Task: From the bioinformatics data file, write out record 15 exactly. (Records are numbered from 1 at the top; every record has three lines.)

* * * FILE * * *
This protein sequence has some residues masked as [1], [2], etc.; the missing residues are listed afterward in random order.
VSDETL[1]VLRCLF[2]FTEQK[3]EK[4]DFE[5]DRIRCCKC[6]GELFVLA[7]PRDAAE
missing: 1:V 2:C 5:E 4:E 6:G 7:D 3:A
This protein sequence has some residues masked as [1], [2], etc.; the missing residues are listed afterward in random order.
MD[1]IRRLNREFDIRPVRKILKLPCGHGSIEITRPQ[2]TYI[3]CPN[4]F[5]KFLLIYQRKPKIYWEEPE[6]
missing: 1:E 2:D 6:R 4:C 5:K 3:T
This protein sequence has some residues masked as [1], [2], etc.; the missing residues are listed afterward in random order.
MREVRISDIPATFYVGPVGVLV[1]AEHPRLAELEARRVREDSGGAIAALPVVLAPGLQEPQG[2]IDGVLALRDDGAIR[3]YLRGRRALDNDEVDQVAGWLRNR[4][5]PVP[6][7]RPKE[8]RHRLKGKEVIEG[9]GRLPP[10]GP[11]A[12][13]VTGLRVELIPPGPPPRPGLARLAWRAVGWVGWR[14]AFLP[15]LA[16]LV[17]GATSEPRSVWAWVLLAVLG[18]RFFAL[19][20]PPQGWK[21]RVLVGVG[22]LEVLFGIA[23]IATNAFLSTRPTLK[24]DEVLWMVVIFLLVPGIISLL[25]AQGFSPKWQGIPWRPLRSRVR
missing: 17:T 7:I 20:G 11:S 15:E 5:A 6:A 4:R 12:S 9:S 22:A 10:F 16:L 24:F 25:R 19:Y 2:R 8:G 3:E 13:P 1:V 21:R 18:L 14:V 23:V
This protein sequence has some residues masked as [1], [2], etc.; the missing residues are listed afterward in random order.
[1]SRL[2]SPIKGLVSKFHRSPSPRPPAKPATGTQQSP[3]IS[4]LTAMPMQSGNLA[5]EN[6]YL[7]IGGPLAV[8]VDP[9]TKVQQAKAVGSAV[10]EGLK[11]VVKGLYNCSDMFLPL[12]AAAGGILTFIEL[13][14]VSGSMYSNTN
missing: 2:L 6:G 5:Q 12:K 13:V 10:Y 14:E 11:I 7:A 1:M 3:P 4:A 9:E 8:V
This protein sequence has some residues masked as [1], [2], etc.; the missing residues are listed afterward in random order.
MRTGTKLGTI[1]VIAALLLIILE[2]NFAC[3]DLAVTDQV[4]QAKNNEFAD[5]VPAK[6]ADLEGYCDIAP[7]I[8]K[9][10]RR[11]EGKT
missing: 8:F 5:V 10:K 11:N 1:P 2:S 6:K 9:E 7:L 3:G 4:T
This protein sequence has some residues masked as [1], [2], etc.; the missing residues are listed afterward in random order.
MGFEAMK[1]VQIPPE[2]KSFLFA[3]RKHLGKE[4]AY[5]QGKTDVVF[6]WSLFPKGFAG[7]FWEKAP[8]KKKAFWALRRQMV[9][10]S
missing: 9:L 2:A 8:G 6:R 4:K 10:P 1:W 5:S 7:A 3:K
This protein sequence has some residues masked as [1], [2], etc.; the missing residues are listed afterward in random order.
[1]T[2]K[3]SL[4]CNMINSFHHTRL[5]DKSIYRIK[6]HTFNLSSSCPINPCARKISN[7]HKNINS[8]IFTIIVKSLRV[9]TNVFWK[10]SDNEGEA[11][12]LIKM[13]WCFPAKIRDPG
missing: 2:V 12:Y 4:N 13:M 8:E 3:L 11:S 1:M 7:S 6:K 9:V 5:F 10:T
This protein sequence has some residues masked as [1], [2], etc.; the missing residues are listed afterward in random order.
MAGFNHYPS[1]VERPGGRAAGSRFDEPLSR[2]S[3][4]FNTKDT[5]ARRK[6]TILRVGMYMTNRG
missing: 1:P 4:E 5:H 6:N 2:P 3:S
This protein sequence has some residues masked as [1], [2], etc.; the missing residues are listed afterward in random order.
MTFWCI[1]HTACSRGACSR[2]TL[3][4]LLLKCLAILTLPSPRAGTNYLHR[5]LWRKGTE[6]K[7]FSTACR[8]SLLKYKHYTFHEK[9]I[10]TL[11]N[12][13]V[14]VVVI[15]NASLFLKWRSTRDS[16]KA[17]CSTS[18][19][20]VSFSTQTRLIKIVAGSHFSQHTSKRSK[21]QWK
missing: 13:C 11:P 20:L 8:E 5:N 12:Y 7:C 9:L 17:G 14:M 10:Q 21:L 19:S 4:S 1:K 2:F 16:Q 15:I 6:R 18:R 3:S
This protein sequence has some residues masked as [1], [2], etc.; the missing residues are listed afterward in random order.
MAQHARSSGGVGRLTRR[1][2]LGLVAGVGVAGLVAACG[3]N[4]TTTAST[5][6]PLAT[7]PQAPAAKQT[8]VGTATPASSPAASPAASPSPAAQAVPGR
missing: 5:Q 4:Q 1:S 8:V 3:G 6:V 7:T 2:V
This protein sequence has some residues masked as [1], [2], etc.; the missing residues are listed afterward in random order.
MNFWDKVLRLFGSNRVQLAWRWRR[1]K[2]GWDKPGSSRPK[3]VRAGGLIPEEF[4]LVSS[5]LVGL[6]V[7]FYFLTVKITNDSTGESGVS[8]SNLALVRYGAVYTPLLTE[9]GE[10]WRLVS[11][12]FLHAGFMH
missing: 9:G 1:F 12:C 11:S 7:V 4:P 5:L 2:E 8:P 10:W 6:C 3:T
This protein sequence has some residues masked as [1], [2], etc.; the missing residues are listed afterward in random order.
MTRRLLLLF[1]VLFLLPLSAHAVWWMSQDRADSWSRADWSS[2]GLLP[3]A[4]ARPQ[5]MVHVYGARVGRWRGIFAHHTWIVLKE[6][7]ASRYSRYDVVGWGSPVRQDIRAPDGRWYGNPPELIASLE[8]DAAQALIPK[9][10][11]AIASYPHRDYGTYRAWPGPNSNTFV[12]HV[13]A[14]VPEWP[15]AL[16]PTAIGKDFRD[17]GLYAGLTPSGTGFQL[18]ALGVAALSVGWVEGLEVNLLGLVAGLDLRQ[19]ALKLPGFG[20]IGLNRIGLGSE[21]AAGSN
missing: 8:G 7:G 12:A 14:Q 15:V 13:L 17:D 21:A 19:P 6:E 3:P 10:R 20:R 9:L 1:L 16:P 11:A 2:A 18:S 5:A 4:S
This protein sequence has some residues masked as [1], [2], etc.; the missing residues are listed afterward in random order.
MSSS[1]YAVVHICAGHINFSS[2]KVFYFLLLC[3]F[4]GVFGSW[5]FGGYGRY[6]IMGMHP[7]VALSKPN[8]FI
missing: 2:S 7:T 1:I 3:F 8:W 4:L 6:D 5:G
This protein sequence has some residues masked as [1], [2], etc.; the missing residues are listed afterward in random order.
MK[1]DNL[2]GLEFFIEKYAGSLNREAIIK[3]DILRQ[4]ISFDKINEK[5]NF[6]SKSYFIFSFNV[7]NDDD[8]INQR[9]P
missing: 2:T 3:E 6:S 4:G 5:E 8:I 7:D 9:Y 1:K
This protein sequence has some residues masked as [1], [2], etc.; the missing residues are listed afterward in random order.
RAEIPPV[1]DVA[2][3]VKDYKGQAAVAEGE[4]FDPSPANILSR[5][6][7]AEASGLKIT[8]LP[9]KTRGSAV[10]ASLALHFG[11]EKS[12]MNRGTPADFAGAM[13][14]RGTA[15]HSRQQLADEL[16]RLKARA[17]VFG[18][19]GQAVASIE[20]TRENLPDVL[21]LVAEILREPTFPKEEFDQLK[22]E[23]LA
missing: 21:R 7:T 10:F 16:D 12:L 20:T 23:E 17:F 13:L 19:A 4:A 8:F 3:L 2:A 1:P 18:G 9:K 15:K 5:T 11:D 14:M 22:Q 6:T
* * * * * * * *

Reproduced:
This protein sequence has some residues masked as [1], [2], etc.; the missing residues are listed afterward in random order.
RAEIPPV[1]DVA[2][3]VKDYKGQAAVAEGE[4]FDPSPANILSR[5][6][7]AEASGLKIT[8]LP[9]KTRGSAV[10]ASLALHFG[11]EKS[12]MNRGTPADFAGAM[13][14]RGTA[15]HSRQQLADEL[16]RLKARA[17]VFG[18][19]GQAVASIE[20]TRENLPDVL[21]LVAEILREPTFPKEEFDQLK[22]E[23]LA
missing: 21:R 7:T 10:F 16:D 12:L 20:T 23:E 17:F 13:L 19:A 4:A 8:F 3:L 2:A 1:P 18:G 9:K 15:K 5:T 11:D 14:M 22:Q 6:T